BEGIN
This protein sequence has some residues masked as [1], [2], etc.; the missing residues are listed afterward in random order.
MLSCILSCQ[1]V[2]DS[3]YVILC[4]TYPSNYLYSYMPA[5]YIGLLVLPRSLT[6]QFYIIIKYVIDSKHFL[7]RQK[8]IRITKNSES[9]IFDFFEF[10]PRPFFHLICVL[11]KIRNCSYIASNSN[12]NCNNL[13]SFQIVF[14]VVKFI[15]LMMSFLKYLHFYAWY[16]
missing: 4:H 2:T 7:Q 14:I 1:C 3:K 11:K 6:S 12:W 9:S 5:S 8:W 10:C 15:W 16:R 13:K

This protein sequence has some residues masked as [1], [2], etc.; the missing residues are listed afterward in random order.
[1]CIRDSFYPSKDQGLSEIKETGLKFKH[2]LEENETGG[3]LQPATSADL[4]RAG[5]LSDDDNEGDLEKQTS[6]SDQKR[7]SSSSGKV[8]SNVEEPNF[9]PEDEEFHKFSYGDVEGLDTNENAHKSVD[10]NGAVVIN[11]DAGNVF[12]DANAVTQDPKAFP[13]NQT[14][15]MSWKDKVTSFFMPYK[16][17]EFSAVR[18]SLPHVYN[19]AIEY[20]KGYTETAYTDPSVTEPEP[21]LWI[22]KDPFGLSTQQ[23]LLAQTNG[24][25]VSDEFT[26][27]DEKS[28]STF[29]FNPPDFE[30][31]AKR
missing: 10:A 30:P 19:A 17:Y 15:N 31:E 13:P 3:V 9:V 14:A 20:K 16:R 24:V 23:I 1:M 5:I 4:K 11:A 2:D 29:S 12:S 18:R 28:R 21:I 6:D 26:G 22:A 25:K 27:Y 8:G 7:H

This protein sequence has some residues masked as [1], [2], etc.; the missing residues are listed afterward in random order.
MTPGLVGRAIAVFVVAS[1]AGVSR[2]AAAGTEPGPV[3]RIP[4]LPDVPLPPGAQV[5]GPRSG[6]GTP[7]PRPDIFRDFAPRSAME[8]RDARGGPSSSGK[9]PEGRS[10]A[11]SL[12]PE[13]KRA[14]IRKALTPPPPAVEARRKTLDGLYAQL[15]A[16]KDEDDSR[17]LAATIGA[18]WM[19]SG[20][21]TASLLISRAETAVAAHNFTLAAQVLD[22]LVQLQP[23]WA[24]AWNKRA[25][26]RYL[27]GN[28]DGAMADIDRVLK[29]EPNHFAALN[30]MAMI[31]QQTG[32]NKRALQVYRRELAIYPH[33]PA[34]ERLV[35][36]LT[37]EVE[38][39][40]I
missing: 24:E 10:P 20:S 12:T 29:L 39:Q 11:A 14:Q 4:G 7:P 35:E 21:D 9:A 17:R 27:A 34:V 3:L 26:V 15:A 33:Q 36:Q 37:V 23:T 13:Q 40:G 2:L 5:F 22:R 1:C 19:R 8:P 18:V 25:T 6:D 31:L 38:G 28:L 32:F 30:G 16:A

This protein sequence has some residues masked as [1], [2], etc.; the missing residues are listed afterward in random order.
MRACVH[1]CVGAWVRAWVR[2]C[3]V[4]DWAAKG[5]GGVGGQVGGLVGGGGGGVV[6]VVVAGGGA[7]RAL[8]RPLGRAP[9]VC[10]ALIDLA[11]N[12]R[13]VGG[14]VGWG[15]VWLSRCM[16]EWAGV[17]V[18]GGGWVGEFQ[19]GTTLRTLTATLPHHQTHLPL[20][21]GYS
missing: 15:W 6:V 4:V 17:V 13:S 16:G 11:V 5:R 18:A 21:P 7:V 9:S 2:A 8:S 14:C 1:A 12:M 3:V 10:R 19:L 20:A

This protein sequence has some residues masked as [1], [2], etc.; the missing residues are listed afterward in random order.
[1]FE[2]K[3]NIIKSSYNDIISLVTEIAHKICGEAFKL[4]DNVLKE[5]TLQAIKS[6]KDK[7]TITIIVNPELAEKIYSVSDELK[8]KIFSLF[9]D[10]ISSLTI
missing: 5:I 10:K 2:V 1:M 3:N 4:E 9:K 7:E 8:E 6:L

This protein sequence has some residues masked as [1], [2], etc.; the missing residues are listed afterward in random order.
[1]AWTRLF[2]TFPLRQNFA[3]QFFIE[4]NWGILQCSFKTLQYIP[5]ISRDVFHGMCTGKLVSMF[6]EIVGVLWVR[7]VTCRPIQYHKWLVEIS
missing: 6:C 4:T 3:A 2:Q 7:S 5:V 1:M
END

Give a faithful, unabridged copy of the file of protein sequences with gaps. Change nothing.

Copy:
This protein sequence has some residues masked as [1], [2], etc.; the missing residues are listed afterward in random order.
MLSCILSCQ[1]V[2]DS[3]YVILC[4]TYPSNYLYSYMPA[5]YIGLLVLPRSLT[6]QFYIIIKYVIDSKHFL[7]RQK[8]IRITKNSES[9]IFDFFEF[10]PRPFFHLICVL[11]KIRNCSYIASNSN[12]NCNNL[13]SFQIVF[14]VVKFI[15]LMMSFLKYLHFYAWY[16]
missing: 4:H 2:T 7:Q 14:I 1:C 3:K 11:K 6:S 12:W 9:S 5:S 8:W 10:C 15:W 16:R 13:K

This protein sequence has some residues masked as [1], [2], etc.; the missing residues are listed afterward in random order.
[1]CIRDSFYPSKDQGLSEIKETGLKFKH[2]LEENETGG[3]LQPATSADL[4]RAG[5]LSDDDNEGDLEKQTS[6]SDQKR[7]SSSSGKV[8]SNVEEPNF[9]PEDEEFHKFSYGDVEGLDTNENAHKSVD[10]NGAVVIN[11]DAGNVF[12]DANAVTQDPKAFP[13]NQT[14][15]MSWKDKVTSFFMPYK[16][17]EFSAVR[18]SLPHVYN[19]AIEY[20]KGYTETAYTDPSVTEPEP[21]LWI[22]KDPFGLSTQQ[23]LLAQTNG[24][25]VSDEFT[26][27]DEKS[28]STF[29]FNPPDFE[30][31]AKR
missing: 10:A 30:P 19:A 17:Y 15:N 31:E 13:P 3:V 9:V 14:A 20:K 16:R 24:V 23:I 1:M 5:I 4:K 11:A 2:D 29:S 12:S 18:R 28:R 21:I 6:D 26:G 22:A 25:K 27:Y 8:G 7:H

This protein sequence has some residues masked as [1], [2], etc.; the missing residues are listed afterward in random order.
MTPGLVGRAIAVFVVAS[1]AGVSR[2]AAAGTEPGPV[3]RIP[4]LPDVPLPPGAQV[5]GPRSG[6]GTP[7]PRPDIFRDFAPRSAME[8]RDARGGPSSSGK[9]PEGRS[10]A[11]SL[12]PE[13]KRA[14]IRKALTPPPPAVEARRKTLDGLYAQL[15]A[16]KDEDDSR[17]LAATIGA[18]WM[19]SG[20][21]TASLLISRAETAVAAHNFTLAAQVLD[22]LVQLQP[23]WA[24]AWNKRA[25][26]RYL[27]GN[28]DGAMADIDRVLK[29]EPNHFAALN[30]MAMI[31]QQTG[32]NKRALQVYRRELAIYPH[33]PA[34]ERLV[35][36]LT[37]EVE[38][39][40]I
missing: 24:E 10:P 20:S 12:T 29:L 39:Q 11:A 14:Q 4:G 7:P 35:E 21:D 9:A 17:R 27:A 34:V 3:L 26:V 15:A 33:Q 36:Q 37:V 23:T 13:Q 40:G 2:L 5:F 22:R 1:C 19:R 8:P 18:V 25:T 6:D 31:L 38:G 28:L 32:F 30:G 16:A

This protein sequence has some residues masked as [1], [2], etc.; the missing residues are listed afterward in random order.
MRACVH[1]CVGAWVRAWVR[2]C[3]V[4]DWAAKG[5]GGVGGQVGGLVGGGGGGVV[6]VVVAGGGA[7]RAL[8]RPLGRAP[9]VC[10]ALIDLA[11]N[12]R[13]VGG[14]VGWG[15]VWLSRCM[16]EWAGV[17]V[18]GGGWVGEFQ[19]GTTLRTLTATLPHHQTHLPL[20][21]GYS
missing: 15:W 6:V 4:V 17:V 13:S 16:G 11:V 5:R 18:A 21:P 7:V 9:S 2:A 8:S 14:C 1:A 12:M 3:V 10:R 19:L 20:A

This protein sequence has some residues masked as [1], [2], etc.; the missing residues are listed afterward in random order.
[1]FE[2]K[3]NIIKSSYNDIISLVTEIAHKICGEAFKL[4]DNVLKE[5]TLQAIKS[6]KDK[7]TITIIVNPELAEKIYSVSDELK[8]KIFSLF[9]D[10]ISSLTI
missing: 5:I 10:K 2:V 1:M 3:N 4:E 9:K 7:E 8:E 6:L

This protein sequence has some residues masked as [1], [2], etc.; the missing residues are listed afterward in random order.
[1]AWTRLF[2]TFPLRQNFA[3]QFFIE[4]NWGILQCSFKTLQYIP[5]ISRDVFHGMCTGKLVSMF[6]EIVGVLWVR[7]VTCRPIQYHKWLVEIS
missing: 6:C 4:T 3:A 2:Q 7:S 5:V 1:M